Last week we were looking at three very different individuals and their music in the early months of the war – Noël Coward; Michael Carr (real name Maurice Alfred Cohen) and Hughie Charles an English songwriter and producer of musical theatre. So, during the same time, what music was coming out from the USA music?
Well, Bing Crosby was the leading figure of the crooner sound as well as its most iconic, defining artist. By the 1940s he was an entertainment superstar who mastered all of the major media formats of the day, movies, radio, and recorded music. Not too far behind Bing we can find Cabell Calloway – an American jazz singer and bandleader who was strongly associated with the Cotton Club in Harlem in New York City, where he was a regular performer.
Another man and performer of the times was Eddie Cantor (born Edward Israel Itzkowitz in January 1892). He was an American illustrated song performer, comedian, dancer, singer, actor, and songwriter. Familiar to Broadway, radio, movie, and early television audiences, this “Apostle of Pep” was regarded almost as a family member by millions because his top-rated radio shows revealed intimate stories and amusing anecdotes about his wife Ida and five daughters. His eye-rolling song-and-dance routines eventually led to his nickname, “Banjo Eyes”. His eyes became his trademark, often exaggerated in illustrations, and leading to his appearance on Broadway in the musical ‘Banjo Eyes’ in 1941.
I could carry on with regard to the USA and a possible war but the US ‘powers that be’ were watching what was happening there and across in Europe but not taking the next step. That may well come next week but for this week we can look at the top 5 songs recorded via the limited chart positions by the USA watchers:
At number 5 in the ratings was Billie Holiday with ‘God Bless the Child’
At number 4 was Jimmy Dorsey with ‘Amapola (Pretty Little Poppy)’. Jimmy was also in place at 3 with ‘Green Eyes’
At number 2 we can find ‘A String of Pearls’ from Glenn Miller who was also in place at number 1 with ‘Chattanooga Choo Choo’.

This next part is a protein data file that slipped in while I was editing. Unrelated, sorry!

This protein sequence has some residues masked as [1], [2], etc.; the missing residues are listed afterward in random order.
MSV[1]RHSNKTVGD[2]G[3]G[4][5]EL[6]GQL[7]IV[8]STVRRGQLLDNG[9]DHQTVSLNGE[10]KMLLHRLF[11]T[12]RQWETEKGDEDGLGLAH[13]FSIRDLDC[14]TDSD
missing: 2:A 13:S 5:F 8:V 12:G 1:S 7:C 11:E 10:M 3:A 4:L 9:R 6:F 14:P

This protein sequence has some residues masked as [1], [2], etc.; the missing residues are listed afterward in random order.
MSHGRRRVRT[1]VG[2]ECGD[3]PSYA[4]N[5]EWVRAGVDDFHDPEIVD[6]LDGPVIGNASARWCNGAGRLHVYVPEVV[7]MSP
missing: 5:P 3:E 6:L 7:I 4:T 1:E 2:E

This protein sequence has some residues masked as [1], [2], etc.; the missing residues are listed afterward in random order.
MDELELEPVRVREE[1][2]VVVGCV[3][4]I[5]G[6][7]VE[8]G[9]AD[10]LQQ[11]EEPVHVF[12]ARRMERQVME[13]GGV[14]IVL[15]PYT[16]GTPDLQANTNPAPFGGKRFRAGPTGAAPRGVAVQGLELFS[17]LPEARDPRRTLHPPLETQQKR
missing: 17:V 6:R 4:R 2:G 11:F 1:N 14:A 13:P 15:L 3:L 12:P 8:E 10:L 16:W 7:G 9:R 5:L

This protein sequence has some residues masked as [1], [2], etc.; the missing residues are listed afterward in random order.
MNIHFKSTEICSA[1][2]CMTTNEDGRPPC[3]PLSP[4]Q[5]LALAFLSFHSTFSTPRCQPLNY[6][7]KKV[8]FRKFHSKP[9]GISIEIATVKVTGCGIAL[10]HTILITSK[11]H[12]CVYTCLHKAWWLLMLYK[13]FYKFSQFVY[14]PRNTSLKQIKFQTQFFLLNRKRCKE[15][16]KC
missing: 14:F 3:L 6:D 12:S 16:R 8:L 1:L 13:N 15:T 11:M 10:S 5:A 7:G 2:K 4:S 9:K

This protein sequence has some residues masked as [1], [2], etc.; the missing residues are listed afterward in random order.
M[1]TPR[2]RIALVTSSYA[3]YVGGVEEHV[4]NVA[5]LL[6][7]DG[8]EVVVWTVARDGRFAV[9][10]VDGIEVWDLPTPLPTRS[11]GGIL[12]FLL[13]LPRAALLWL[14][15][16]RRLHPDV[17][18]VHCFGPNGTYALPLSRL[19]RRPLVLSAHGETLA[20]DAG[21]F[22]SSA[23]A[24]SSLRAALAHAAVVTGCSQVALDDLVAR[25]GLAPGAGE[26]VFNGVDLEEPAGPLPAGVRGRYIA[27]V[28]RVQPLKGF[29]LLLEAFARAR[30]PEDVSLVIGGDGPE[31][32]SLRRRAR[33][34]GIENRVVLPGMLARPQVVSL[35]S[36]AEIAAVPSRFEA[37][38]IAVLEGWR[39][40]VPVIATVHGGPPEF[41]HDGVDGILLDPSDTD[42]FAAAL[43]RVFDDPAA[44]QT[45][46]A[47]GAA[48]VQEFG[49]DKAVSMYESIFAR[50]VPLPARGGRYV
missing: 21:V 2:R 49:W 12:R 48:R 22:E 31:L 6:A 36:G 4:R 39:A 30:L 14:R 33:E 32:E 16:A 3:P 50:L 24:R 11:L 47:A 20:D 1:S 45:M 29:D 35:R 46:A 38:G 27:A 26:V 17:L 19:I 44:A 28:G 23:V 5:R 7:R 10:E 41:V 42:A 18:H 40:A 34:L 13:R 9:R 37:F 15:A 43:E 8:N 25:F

Numbers two and one would be noted by, and listened to, by people all over the world and Glenn Miller would receive the praise – but who actually composed ‘String of Pearls’ and ‘Chattanooga Choo Choo’? They were Harry Warren and Mack Gordon.
Harry Warren was an American composer and lyricist and was the first major American songwriter to write for his composing primarily for film. He was nominated for the Academy Award for Best Song eleven times and won three Oscars for composing “Lullaby of Broadway”, “You’ll Never Know” and “On the Atchison, Topeka and the Santa Fe”. Over a career spanning four decades, Harry was one of America’s most prolific film composers with his songs have been featured in over 300 films.
Mack Gordon was a Jewish-American composer and lyricist of songs for stage and film and was nominated for the best original song Oscar nine times in eleven years, including five consecutive years between 1940 and 1944, and won the award once, for “You’ll Never Know”.
So – let’s finish this week’s story with the number one of 1941 – the ‘Chattanooga Choo Choo’.
Pardon me boy, is that the Chattanooga Choo Choo?
Track twenty nine, boy you can gimme a shine
I can afford to board a Chattanooga Choo Choo
I’ve got my fare and just a trifle to spare
You leave the Pennsylvania station ’bout a quarter to four
Read a magazine and then you’re in Baltimore
Dinner in the diner, nothing could be finer
Than to have your ham ‘n’ eggs in Carolina
When you hear the whistle blowin’ eight to the bar
Then you know that Tennessee is not very far
Shovel all the coal in, gotta keep it rollin’
Woo, woo, Chattanooga, there you are
There’s gonna be a certain party at the station
Satin and lace, I used to call funny face
She’s gonna cry until I tell her that I’ll never roam